• Text and data mining and the legal context for digital libraries
  • Organisational change and re-skilling staff to support research
  • Open infrastructures
  • Sustainability

The wide range of topics is also an opportunity to get a sense of where Cambridge library services stand in relation to our peers, look at initiatives and projects elsewhere and how they might work our context (or not), and think about priorities.  The list doesn’t reflect everything that is going on in European research libraries but it is clear that some subjects have simply disappeared from the agenda.  It is taken as read that nearly all new acquisitions are digital, that ‘Open’ is normal (no longer the ‘new normal’), that services are at least on a par with content in terms of priorities, and that therefore libraries have re-invented and re-organised themselves or are currently thinking about the organisational changes need to support new and emerging priorities.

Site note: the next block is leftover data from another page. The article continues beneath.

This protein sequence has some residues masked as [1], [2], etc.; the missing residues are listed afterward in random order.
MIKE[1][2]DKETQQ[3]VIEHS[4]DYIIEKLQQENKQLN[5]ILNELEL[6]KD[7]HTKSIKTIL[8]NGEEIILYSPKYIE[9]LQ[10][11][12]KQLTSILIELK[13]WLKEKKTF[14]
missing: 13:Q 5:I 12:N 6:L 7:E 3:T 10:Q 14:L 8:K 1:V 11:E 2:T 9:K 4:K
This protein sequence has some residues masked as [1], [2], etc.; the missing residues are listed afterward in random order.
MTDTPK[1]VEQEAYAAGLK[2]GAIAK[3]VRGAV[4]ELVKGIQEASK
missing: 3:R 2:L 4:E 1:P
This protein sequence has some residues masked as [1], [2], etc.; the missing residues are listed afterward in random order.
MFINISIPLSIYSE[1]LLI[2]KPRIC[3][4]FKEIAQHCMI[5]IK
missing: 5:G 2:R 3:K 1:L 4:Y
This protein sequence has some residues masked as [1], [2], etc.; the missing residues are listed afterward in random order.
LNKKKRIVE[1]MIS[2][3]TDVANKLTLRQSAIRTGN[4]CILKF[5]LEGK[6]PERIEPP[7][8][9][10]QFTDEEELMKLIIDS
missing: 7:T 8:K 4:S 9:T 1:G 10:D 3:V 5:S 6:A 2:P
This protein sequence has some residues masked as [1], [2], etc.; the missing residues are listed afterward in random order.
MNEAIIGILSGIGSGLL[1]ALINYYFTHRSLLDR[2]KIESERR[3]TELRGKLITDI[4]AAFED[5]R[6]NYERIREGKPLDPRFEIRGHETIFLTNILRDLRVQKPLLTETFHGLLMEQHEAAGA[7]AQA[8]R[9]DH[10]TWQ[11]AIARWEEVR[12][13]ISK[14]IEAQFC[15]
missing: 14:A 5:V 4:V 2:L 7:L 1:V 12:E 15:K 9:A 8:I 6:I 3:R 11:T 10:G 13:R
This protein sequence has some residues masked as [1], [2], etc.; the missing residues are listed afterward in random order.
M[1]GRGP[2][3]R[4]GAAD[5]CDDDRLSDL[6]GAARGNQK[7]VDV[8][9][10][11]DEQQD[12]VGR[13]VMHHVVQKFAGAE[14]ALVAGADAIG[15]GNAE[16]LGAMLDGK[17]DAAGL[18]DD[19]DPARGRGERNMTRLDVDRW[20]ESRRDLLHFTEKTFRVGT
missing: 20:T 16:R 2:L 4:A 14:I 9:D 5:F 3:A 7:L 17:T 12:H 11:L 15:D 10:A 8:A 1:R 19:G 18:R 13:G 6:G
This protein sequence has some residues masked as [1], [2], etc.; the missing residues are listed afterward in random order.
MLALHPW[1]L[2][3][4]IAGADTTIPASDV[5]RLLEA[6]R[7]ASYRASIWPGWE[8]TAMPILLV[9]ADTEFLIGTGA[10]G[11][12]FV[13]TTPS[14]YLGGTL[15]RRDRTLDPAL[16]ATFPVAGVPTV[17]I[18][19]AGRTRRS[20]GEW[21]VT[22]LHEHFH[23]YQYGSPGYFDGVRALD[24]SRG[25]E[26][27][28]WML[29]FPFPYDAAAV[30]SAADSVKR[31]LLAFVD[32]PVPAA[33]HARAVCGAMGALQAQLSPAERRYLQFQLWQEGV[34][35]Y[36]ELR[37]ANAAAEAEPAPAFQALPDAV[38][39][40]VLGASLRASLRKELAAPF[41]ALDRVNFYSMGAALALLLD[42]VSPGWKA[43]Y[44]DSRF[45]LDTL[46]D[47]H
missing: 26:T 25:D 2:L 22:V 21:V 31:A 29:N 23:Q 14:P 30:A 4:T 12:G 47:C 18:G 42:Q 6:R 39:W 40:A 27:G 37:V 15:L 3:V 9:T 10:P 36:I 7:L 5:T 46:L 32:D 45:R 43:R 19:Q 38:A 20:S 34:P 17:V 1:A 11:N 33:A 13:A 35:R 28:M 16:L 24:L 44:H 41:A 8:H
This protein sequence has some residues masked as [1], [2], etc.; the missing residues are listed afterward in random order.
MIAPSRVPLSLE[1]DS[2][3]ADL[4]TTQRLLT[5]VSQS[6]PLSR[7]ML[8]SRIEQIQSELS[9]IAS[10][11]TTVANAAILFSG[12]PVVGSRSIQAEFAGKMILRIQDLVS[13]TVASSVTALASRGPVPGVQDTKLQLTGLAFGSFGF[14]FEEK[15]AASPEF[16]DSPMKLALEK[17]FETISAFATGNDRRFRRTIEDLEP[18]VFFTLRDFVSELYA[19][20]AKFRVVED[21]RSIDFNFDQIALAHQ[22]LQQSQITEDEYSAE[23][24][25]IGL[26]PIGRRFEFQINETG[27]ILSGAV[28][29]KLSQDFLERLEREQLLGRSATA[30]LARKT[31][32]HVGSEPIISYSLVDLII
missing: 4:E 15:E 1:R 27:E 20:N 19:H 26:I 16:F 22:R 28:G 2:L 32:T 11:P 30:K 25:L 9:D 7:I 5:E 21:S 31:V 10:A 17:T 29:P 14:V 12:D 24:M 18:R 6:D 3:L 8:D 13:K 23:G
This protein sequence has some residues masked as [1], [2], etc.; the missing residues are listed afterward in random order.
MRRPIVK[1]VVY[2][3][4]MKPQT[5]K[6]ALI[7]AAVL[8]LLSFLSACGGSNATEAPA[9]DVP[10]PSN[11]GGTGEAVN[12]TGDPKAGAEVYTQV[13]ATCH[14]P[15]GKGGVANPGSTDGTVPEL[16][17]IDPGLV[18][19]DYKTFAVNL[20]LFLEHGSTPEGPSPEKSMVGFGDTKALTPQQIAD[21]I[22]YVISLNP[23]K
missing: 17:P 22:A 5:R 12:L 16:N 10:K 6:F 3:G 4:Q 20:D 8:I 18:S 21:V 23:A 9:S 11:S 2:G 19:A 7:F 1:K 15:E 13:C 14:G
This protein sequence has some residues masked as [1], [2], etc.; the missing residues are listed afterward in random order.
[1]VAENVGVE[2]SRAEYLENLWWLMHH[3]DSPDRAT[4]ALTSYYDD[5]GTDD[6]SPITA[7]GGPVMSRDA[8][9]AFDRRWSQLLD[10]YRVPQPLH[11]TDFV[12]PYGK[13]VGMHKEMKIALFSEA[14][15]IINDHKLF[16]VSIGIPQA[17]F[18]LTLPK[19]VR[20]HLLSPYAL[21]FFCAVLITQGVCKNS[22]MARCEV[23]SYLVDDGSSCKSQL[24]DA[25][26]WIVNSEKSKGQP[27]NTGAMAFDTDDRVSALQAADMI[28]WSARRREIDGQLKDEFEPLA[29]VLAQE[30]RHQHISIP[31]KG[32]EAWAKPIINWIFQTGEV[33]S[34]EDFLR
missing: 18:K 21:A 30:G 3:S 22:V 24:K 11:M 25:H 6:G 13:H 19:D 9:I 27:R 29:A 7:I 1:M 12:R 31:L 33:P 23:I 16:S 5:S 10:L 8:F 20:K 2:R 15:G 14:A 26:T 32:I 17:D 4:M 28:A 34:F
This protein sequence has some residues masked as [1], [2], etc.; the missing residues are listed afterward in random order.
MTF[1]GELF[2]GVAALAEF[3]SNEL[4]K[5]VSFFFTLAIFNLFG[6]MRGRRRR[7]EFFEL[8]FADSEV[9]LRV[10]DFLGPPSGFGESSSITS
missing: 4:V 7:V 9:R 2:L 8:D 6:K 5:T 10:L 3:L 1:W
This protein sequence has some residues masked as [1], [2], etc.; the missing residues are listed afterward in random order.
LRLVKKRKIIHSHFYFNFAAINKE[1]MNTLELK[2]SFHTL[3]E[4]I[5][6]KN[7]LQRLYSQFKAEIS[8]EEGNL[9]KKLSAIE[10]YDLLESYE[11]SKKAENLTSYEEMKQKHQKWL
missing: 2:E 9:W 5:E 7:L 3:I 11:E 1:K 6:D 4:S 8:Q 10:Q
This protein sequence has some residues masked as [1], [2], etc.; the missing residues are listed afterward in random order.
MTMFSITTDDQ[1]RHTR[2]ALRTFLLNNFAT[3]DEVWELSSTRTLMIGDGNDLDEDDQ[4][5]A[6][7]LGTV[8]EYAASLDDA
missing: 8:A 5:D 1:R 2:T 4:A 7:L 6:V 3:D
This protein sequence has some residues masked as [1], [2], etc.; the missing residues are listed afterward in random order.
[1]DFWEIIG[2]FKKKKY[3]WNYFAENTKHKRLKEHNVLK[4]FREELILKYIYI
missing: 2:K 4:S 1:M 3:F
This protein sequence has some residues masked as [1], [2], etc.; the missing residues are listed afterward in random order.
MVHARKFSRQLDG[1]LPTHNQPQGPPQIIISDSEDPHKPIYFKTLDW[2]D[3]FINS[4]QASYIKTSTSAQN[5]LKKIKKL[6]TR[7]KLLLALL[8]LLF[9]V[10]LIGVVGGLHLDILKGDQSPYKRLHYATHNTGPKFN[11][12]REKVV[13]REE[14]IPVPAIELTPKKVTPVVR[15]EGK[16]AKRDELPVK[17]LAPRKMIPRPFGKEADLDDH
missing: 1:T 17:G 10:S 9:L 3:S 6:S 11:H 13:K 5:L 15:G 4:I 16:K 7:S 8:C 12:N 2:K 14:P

There was a thread in many presentations about library alignment with University priorities, e.g. “we are delivering a bibliometrics service because the University is concerned about its research ranking …”, and that funding follows where this is the case.  More on bibliometrics later.